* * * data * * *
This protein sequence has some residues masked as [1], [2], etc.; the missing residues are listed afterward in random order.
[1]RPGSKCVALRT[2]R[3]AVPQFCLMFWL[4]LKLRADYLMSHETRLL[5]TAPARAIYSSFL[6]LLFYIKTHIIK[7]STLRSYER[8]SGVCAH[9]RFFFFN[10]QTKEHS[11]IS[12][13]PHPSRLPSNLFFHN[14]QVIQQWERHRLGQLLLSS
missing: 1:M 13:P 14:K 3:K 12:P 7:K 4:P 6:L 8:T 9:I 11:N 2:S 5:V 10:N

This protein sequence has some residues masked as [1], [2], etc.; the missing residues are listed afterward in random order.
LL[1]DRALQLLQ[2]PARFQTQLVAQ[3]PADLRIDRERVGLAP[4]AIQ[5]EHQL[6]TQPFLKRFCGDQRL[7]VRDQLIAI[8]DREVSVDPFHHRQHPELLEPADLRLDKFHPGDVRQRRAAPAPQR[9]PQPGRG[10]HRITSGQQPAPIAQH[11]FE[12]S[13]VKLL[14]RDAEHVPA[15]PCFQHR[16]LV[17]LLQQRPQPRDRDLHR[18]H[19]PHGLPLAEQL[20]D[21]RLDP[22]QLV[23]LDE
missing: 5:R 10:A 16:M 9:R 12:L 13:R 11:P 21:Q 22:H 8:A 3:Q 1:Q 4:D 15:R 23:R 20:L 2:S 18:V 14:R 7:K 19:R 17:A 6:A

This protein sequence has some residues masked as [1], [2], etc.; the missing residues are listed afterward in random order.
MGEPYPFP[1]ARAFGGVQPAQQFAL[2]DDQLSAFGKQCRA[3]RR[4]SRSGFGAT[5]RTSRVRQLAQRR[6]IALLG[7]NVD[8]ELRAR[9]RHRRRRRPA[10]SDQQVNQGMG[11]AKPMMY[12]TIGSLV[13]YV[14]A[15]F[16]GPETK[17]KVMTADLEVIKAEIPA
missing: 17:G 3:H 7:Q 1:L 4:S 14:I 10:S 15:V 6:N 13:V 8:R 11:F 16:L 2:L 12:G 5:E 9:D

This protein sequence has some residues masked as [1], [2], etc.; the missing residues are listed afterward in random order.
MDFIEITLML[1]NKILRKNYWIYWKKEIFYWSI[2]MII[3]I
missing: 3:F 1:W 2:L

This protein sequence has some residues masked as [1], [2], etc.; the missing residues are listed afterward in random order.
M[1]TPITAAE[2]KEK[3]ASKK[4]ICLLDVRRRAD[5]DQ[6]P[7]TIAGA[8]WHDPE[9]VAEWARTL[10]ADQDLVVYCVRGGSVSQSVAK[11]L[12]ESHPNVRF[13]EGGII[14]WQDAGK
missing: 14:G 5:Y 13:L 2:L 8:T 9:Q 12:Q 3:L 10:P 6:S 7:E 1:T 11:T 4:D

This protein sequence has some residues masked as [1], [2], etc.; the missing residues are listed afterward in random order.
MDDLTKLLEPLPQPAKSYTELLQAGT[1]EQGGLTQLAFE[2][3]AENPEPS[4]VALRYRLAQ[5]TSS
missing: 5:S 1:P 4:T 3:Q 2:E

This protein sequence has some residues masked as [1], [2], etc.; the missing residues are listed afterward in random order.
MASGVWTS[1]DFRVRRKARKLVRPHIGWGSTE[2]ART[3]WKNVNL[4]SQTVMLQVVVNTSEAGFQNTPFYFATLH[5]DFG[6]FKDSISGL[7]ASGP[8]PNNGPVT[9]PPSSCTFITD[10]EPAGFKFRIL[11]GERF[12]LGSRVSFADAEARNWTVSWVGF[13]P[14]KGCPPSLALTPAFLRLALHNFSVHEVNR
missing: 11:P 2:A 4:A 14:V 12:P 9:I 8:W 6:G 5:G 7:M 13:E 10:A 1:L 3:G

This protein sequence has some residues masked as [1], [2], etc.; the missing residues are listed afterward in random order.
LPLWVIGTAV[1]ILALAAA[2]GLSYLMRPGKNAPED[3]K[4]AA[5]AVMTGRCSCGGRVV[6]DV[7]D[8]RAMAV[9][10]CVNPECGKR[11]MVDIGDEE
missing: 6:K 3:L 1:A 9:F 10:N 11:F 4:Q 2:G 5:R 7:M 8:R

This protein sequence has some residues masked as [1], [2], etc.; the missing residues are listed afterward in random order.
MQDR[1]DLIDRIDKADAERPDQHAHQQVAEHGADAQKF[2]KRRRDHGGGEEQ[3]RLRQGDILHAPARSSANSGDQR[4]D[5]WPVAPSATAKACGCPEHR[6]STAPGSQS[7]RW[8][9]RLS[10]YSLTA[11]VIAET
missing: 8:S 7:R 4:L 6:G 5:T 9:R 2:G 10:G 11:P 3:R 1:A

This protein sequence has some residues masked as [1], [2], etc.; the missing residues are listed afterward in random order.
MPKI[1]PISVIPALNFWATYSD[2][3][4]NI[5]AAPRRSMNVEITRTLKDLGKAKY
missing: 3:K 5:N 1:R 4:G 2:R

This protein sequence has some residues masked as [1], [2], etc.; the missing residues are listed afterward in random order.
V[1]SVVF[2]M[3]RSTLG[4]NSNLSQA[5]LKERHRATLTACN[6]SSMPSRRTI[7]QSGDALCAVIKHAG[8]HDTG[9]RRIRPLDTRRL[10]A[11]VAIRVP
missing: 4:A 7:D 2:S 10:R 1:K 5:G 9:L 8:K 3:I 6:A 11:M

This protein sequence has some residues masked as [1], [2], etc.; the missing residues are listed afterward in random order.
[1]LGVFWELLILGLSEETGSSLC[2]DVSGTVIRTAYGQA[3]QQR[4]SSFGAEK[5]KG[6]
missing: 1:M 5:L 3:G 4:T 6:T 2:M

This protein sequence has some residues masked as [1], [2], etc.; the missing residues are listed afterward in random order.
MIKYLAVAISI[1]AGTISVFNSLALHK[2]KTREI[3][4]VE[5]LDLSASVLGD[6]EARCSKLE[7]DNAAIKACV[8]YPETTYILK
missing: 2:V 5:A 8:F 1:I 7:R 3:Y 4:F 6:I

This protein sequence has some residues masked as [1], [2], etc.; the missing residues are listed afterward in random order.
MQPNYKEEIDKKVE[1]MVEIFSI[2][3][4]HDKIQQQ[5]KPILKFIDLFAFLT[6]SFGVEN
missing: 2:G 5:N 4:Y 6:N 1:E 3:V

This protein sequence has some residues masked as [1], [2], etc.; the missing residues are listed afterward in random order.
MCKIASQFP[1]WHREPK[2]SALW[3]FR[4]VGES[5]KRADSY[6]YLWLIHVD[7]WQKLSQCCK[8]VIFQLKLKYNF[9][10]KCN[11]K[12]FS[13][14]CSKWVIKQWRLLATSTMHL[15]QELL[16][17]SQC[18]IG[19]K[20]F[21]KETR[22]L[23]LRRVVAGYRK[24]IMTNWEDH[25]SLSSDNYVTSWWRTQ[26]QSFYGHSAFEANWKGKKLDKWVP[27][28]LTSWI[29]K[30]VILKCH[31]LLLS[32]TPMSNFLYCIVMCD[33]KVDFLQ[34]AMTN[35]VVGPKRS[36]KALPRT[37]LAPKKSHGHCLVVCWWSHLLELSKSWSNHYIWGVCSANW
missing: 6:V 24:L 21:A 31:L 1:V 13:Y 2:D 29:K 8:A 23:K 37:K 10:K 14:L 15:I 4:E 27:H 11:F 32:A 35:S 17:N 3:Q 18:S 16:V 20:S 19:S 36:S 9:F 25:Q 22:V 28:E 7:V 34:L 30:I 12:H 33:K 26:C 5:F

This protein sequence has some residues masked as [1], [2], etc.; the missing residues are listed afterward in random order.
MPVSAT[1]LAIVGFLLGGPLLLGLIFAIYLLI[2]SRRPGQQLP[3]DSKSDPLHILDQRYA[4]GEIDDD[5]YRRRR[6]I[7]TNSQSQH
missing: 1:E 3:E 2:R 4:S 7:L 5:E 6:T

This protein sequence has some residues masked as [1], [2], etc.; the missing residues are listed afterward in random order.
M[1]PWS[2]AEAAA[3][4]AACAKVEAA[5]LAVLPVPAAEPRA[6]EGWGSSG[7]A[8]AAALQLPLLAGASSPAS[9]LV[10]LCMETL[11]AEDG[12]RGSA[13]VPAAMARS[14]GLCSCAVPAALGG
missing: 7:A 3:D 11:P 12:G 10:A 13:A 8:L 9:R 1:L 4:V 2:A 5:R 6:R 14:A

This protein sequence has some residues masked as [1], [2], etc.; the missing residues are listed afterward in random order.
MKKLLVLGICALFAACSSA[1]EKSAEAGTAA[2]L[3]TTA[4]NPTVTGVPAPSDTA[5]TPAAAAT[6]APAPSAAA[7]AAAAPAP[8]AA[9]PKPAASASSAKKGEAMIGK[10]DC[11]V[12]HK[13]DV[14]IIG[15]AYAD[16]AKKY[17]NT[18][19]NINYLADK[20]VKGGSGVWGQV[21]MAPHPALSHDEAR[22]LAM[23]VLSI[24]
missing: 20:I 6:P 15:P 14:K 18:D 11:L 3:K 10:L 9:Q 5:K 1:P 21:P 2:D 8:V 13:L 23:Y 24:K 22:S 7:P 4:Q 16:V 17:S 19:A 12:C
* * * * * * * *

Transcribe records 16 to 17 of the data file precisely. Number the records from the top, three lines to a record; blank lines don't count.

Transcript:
This protein sequence has some residues masked as [1], [2], etc.; the missing residues are listed afterward in random order.
MPVSAT[1]LAIVGFLLGGPLLLGLIFAIYLLI[2]SRRPGQQLP[3]DSKSDPLHILDQRYA[4]GEIDDD[5]YRRRR[6]I[7]TNSQSQH
missing: 1:E 3:E 2:R 4:S 7:L 5:E 6:T

This protein sequence has some residues masked as [1], [2], etc.; the missing residues are listed afterward in random order.
M[1]PWS[2]AEAAA[3][4]AACAKVEAA[5]LAVLPVPAAEPRA[6]EGWGSSG[7]A[8]AAALQLPLLAGASSPAS[9]LV[10]LCMETL[11]AEDG[12]RGSA[13]VPAAMARS[14]GLCSCAVPAALGG
missing: 7:A 3:D 11:P 12:G 10:A 13:A 8:L 9:R 1:L 4:V 2:A 5:R 6:R 14:A